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Salaries and Wages October 2004 September 2005 ContinuationName/TitleMethod of Cost ComputationNEHUFTotalFringeHealth **J. Ingram/Co-Project Director12mo. X 10% FTE R. Smith/Co-Project Director12mo. X 20% FTE @ 441210882488241653701 Project Cataloger12mo. X 100% FTE @ 400004000004000074922986 Project Archivist12mo. X 100% FTE @ 300003000003000042182986 Senior Library Technical Assistant12mo. X 33% FTE @ 2543008477847711921493 **E. Kesse/Dir, Digital Library Center12 mo. x 5% FTE 00000 S. Haas/Asst Dir., Dig. Lib. Cntr12 mo. x 10% FTE @ 529260 5293 5293991297 M. Smith/Imaging Tech. Supervisor12 mo. x 30% @ 2548406371637110751527 Student Assts/Imaging tech staff (2.5 FTE)2000 hrs @ $8.hr.4000004000000 J. Freund/Head Conservation12 mo. x 10% @ 41533041534153 777 611 T. Barr/Head, Spec. Colls. Catalog Unit12 mo. x 10% @ 45311045314531 849 351 J. Pen/Lib Tech Asst, Dig Lib Cntr12 mo. x 50% @ 2123501061810618 1493 3058 A. Terman/Db coordinator/FCLA12 mo. x 50% @ 4704702399423994 4494 3053 R. Renner/Coordinator of Planetary Ops.12 mo. X 15% @ 35000052505250983448 Student Assts./Paging540 hrs. @ $6.50/hr 3510 0351000 Totals 113510775111910212521717511 ** In accord with the University of Florida's Indirect Cost Calculations, the salaries of John Ingram and Erich Kesse are accounted for as adminis-trative overhead, an indirect cost .Fringe Benefits The standard benefit of OPS (Other Personnel Services) is 8.3 percent. Permanent staff enjoy a fringe benefit rate of 14.06 percent for Florida Retirement System, and 18.73 percent for the Optional Retirement System. To each rate is added annual health coverage set at: $2986.00 for single staff person coverage. $3505.00 for spouse coverage. $6106.00 for family coverage. The amount is prorated according to percentage of time devoted to the grant.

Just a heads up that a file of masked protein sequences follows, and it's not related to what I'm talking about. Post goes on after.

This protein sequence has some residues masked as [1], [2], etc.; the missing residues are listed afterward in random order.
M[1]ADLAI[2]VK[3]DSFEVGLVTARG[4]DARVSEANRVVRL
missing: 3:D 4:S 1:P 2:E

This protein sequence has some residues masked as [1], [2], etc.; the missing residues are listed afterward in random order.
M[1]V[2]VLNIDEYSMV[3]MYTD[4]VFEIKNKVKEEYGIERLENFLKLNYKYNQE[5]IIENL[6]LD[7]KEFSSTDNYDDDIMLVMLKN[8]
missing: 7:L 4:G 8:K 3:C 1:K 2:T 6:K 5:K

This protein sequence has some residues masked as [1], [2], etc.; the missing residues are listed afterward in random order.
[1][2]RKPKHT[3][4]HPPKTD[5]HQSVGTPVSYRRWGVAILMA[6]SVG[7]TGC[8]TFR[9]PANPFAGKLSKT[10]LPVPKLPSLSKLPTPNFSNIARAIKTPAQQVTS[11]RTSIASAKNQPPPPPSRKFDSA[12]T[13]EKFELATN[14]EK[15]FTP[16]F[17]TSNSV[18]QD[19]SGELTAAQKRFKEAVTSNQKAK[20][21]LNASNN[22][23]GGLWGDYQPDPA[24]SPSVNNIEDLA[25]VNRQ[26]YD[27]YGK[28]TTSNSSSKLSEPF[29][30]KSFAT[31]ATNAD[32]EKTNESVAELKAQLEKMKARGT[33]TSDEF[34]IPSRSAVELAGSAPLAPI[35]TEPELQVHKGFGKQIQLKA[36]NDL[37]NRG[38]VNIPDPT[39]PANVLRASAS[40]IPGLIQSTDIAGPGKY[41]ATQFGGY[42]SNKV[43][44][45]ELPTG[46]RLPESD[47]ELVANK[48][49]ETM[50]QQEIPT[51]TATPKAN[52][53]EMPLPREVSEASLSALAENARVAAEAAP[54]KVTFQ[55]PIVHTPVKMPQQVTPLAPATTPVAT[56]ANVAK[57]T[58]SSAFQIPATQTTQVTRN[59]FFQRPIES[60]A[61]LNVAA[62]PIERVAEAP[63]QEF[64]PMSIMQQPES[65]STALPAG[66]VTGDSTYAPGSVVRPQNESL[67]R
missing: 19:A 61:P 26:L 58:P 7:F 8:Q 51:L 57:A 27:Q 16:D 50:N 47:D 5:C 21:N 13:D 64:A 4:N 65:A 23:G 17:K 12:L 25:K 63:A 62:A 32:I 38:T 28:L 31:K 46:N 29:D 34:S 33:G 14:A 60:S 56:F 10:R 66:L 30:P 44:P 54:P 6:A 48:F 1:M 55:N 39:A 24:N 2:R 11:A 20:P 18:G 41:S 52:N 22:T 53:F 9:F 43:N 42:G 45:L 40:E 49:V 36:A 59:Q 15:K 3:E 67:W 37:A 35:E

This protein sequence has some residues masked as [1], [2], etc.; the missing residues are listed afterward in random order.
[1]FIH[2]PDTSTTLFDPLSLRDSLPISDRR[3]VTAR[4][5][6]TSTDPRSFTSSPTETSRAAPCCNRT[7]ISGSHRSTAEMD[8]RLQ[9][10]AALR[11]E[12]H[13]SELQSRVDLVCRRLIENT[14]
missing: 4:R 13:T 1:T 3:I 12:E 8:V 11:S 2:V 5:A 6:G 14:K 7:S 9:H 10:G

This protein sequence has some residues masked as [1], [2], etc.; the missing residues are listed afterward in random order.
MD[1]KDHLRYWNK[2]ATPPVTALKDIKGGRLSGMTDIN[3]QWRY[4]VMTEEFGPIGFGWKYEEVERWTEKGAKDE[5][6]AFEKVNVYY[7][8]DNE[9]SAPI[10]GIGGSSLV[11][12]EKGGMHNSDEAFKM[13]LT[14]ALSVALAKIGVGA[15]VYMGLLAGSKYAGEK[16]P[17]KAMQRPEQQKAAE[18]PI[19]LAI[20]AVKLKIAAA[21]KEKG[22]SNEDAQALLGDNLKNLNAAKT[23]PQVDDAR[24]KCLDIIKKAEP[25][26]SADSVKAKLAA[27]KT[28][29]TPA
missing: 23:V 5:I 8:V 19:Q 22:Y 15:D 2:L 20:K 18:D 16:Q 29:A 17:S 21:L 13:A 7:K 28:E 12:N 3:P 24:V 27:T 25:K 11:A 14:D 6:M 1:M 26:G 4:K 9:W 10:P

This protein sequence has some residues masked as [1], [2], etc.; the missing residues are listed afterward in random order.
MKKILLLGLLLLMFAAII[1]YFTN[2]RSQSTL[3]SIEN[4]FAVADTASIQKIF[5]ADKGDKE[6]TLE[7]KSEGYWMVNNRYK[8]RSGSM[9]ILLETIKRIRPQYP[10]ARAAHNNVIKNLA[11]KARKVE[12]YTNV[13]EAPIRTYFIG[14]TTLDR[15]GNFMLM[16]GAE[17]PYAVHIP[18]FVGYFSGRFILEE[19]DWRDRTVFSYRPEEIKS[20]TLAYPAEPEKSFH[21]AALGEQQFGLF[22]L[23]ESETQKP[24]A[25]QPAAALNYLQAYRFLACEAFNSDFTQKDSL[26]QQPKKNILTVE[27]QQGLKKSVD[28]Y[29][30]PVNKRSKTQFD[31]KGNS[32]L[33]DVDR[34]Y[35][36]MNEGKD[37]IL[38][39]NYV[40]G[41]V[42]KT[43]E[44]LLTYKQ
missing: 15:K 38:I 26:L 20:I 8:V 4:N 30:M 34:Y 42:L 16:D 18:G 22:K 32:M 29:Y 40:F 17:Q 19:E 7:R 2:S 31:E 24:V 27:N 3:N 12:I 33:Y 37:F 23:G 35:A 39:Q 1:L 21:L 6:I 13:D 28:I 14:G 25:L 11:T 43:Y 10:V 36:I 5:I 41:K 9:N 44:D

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122 OMB No. 3136-0134 Expires 6/30/03 National Endowment for the HumanitiesBUDGET FORM_______________________________________________________________________________________________________________________________ _________________________________________________ Project DirectorIf this is a revised budget, indicate the NEH application/grant number: _______________________________________________________________________________________________________________________________ _________________________________________________ Applicant OrganizationRequested Grant Period FROM ___________________ THROUGH ______ ______________ mo/yrmo/yr The three-column budget has been developed for the convenience of those applicants who wish to identify the project costs that will be charged to NEH funds and those that will be cost shared. FOR NEH PURPOSES, THE ONLY COLUMN THAT NEEDS TO BE COMPLETED IS COLUMN C. The method of cost computation should clearly indicate how the total charge for each budget item was determined. If more space is needed for any budget category, please follow the budget format on a separate sheet of paper. When the requested grant period is eighteen months or longer, separate budgets for each twelve-month period of the project must be developed on duplicated copies of the budget form. SECTION A budget detail for the period FROM ___ _________________ THROUGH ___________________ mo/yr mo/yr 1. Salaries and Wages. Provide the names and titles of principal project personnel. For support staff, include the title of eac h position and indicate in brackets the number of persons who will be employed in that capacity. For persons employed on an academic year basis, list sepa rately any salary charge for work done outside the academic year. method of cost computationNEH FundsCost SharingTotal name/title of positionno.(see sample)(a)(b)(c) _______________________________________________[ ] ___________________________________________$ _________________$ _________ ________$ ____________ _______________________________________________[ ] _______________________________________________________ ___________ _________ ________ ____________ ________ _______________________________________________[ ] _______________________________________________________ ___________ _________ ________ ____________ ________ _______________________________________________[ ] _______________________________________________________ ___________ _________ ________ ____________ ________ _______________________________________________[ ] _______________________________________________________ ___________ _________ ________ ____________ ________ _______________________________________________[ ] _______________________________________________________ ___________ _________ ________ ____________ ________ _______________________________________________[ ] _______________________________________________________ ___________ _________ ________ ____________ ________ SUBTOTAL$ ___ ______________$ _________________$ ____________ 2. Fringe Benefits. If more than one rate is used, list each rate and salary base. Ratesalary base(a)(b)(c) _____________% of $ _________________$ _________________$ _________________$_ ___________ _____________% of $ __________________________________________________________________________ _____________% of $ _________________$ _________________$ _________________$_ ___________ SUBTOTAL$ ___ ______________$ _________________$ ____________ 3. Consultant Fees. Include payments for professional and technical consultants and honoraria. name or type of consultantno. of daysdaily rate of on projectcompensationa)(b)(c) _________________________________________________________________ $ ________________$ _________________$ _______ __________$ ____________ _________________________________________________________________ $ ________________$ _________________$ _______ __________$ ____________ _________________________________________________________________ $ ________________$ _________________$ _______ __________$ ____________ _________________________________________________________________ $ ________________$ _________________$ _______ __________$ ____________ SUBTOTAL$ ___ ______________$ _________________$ ____________ 53072 115-128 Instruc. Sec. 9/9 11/14/00 8:59 AM Page 122